I've written this email program in Python, and I would like to get some feedback on it. (i.e. closing the server twice after the raw input, etc.)

import console
import socket
import smtplib
from getpass import getpass

user = raw_input('What is your name? ').title()
host_name = socket.gethostname()
print '\nThis program is being run by %s on machine name %s' % (user, host_name)

# here we collect the login information for the email 
# we also collect the email provider to automatically change the server
email_provider = raw_input('Gmail, AOL, Yahoo! or Comcast? ').title() 
email_user = raw_input('Type in your full email username. ') # collect the user name
email_pwd = getpass('Type in your email password. ') # collect the users password

if email_provider in ('Gmail', 'Google'):
    smtpserver = smtplib.SMTP("smtp.gmail.com",587)
if email_provider in ('Aol', 'AOL'):
    smtpserver = smtplib.SMTP("smtp.aol.com",587)
if email_provider in ('Yahoo', 'Yahoo!'):
    smtpserver = smtplib.SMTP("smtp.mail.yahoo.com",587)
if email_provider in ('Comcast'): 
    smtpserver = smtplib.SMTP("smtp.comcast.net",587)

smtpserver.login(email_user, email_pwd)

def main():
    run_again = 'y'
    while run_again == 'y':
        # here we are collecting the Sendto email address
        # we save the input to a variable named sendto
        sendto = raw_input('Email address to send message to: ')
        to = sendto
        CC = sendto

        subj = raw_input('Subject: ')

        header = 'To: ' + to + '\n' + 'From: ' + email_user + '\n' + 'Subject: ' + subj +'\n'
        print '\nMessage Details:' 
        print (header)

        assignment = raw_input('Message: ')

        msg = header + assignment + '\n'
        smtpserver.sendmail(email_user, to, msg)
        console.hud_alert('Your message has been sent!', 'success', 2.1)
        run_again = raw_input('Would you like to send another message? y or n')
        if run_again == 'n': smtpserver.close()
        else: smtpserver.close()

  • \$\begingroup\$ if ...: smtpserver.close() else: smtpserver.close() -> smtpserver.close() \$\endgroup\$
    – belkka
    Feb 17, 2019 at 14:43

2 Answers 2

  • I would suggest putting all the code in main() except for the imports. Then at the bottom, do

    if __name__ == '__main__':

    The advantage of structuring your file this way is that you can run the python interpreter and import your code and play with it. If you break it up into multiple routines, you can run each routine by itself to be sure it does the right thing. As it is now, if you try to import the file, half the code will be run immediately and then main() gets run unconditionally at the bottom, so you can't control it easily in the python interpreter.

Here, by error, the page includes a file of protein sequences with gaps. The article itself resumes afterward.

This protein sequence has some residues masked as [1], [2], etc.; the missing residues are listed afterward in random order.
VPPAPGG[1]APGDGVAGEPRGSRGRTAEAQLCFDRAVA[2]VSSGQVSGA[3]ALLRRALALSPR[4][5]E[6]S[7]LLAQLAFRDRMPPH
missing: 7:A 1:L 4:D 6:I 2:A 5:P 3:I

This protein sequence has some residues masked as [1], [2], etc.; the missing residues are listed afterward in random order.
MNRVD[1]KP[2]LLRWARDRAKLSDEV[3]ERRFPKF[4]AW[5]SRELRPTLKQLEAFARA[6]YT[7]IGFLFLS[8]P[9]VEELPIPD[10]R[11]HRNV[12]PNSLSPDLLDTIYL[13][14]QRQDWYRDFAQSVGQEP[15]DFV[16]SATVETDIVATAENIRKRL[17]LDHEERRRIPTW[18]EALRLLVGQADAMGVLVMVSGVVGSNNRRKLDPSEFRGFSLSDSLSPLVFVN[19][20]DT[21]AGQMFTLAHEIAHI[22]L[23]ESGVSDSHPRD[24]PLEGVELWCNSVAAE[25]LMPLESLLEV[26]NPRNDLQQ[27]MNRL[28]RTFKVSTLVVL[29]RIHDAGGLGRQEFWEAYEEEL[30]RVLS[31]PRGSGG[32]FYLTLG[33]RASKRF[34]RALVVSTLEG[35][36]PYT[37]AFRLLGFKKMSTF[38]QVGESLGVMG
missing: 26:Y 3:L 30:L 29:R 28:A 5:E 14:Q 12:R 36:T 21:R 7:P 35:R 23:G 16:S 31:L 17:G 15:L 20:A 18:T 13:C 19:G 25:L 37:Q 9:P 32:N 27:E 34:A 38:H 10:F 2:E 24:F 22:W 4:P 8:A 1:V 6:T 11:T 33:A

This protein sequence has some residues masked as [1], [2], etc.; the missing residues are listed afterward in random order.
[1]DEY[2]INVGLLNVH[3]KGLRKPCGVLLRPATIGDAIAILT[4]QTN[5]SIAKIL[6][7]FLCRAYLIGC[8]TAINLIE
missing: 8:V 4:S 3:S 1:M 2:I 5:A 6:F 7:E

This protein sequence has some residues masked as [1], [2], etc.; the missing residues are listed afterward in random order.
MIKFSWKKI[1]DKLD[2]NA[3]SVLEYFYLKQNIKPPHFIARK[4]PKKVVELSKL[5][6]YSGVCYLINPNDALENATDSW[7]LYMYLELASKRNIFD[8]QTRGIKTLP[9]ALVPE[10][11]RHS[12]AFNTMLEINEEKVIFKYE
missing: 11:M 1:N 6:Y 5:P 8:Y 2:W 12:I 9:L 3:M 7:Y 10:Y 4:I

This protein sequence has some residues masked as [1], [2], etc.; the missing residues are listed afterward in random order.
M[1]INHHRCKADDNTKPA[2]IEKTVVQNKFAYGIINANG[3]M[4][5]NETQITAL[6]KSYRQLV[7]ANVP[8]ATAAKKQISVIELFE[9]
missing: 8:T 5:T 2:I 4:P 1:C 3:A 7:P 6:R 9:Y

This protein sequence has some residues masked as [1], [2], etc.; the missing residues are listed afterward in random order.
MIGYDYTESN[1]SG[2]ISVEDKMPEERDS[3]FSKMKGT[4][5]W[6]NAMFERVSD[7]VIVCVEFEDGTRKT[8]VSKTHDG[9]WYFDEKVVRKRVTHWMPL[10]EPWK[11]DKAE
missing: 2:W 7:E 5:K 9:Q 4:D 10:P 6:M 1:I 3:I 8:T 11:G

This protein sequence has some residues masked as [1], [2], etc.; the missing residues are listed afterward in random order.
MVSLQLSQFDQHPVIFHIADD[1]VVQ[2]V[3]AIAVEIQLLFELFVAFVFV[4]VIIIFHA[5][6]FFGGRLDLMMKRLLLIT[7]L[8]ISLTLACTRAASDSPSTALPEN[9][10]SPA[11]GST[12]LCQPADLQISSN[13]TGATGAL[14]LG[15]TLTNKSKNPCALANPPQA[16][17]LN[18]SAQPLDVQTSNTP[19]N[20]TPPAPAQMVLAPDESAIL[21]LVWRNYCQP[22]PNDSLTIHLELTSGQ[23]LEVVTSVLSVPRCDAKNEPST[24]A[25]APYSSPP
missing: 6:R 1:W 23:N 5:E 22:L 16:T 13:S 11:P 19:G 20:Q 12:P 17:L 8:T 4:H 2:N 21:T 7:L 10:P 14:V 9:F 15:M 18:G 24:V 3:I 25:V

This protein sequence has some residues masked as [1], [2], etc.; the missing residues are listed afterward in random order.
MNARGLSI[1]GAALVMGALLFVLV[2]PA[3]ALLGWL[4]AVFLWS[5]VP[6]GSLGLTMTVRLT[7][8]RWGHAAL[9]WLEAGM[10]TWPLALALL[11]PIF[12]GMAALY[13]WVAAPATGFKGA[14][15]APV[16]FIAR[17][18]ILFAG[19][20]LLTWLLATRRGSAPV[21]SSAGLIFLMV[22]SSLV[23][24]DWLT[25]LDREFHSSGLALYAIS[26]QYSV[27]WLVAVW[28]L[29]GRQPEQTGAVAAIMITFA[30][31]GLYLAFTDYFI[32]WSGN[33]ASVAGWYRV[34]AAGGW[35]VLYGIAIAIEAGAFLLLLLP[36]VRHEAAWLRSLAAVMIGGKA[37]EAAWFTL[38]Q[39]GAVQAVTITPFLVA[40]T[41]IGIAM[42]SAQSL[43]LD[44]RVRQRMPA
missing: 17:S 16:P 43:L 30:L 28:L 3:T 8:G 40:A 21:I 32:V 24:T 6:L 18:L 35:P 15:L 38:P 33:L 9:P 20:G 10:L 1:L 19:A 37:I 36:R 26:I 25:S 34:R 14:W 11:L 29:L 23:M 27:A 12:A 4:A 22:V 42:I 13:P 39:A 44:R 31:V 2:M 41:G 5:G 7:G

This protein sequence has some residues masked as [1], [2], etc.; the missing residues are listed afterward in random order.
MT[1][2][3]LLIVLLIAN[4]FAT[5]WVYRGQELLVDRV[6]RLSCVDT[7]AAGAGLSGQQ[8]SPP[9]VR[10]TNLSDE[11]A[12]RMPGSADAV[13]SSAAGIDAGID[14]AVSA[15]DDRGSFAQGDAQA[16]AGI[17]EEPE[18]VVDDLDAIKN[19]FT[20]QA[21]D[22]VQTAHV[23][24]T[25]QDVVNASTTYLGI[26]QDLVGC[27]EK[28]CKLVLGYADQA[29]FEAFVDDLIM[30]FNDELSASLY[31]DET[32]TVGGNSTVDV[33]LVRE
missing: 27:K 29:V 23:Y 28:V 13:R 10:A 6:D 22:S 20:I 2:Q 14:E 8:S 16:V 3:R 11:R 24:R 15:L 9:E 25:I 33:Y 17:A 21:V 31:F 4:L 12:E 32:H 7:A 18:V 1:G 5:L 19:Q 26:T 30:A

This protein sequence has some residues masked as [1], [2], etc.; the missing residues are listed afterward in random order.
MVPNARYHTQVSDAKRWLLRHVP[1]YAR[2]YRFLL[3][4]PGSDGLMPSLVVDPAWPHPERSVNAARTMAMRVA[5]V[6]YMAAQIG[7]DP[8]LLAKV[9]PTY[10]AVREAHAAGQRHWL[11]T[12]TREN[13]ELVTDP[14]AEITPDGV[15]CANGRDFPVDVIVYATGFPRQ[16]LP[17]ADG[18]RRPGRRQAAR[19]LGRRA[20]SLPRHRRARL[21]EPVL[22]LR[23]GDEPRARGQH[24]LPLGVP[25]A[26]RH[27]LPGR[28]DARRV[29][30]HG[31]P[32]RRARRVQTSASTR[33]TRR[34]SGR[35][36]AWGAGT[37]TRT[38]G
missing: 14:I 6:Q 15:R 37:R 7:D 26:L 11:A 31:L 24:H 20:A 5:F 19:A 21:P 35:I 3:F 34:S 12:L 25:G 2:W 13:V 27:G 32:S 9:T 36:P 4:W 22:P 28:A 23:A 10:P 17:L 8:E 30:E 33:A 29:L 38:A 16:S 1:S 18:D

• To translate email_provider to smtp_server, you could do

    host = {'GMAIL': "smtp.gmail.com",
            'GOOGLE': "smtp.gmail.com",
            'AOL': "smtp.aol.com",
            'YAHOO': "smtp.mail.yahoo.com",
            'COMCAST': "smtp.comcast.net"}
    smtpserver = smtplib.SMTP(host[email_provider.strip('!').upper()], 587)
  • And you might want to handle the case where the user types an unknown email provider.

        smtpserver = smtplib.SMTP(
              host[email_provider.strip('!').upper()], 587)
    except KeyError:
        print("Unknown email provider '%s'" % email_provider)
  • Instead of making the user type 'y' to run again every time, you could do something like this:

    while True:
        sendto = raw_input("Target address (or just hit ENTER to quit) > ")
        if sendto == '':
        to = CC = sendto


You may be using the smtplib library to help you talk to the SMTP server, but the object returned by smtplib.SMTP() is an SMTP client, not a server. When you call methods on that object, you are asking the client to say EHLO, initiate the TLS handshake, etc. Therefore, from a programming point of view, that object should be called smtpclient, not smtpserver.

Superfluous code

Prompting for the user's name and printing the machine's own hostname is completely irrelevant to the goal of sending e-mail, and in fact you never again refer to user and host_name after the first print statement.

smtpserver.ehlo() calls a method that makes the client initiate the SMTP handshake. However, smtpserver.ehlo a couple of lines further down accomplishes nothing.

The CC variable is never used, and is therefore misleading.

Overall structure

Prompting the user for the service provider and connecting to the SMTP server before main() is ever called is weird. By convention, if you have a function named main(), that's the entry point of your program, and the only code that runs outside the main() function is the code that calls it.

Starting the SMTP session on program startup is the wrong thing to do. If the user takes a long time to compose the mail message, then the server will disconnect the client after an inactivity timeout period has elapsed. Then, when the user finally wants to send the message, an smtplib.SMTPServerDisconnected exception will occur. You don't have any exception handling in your code.


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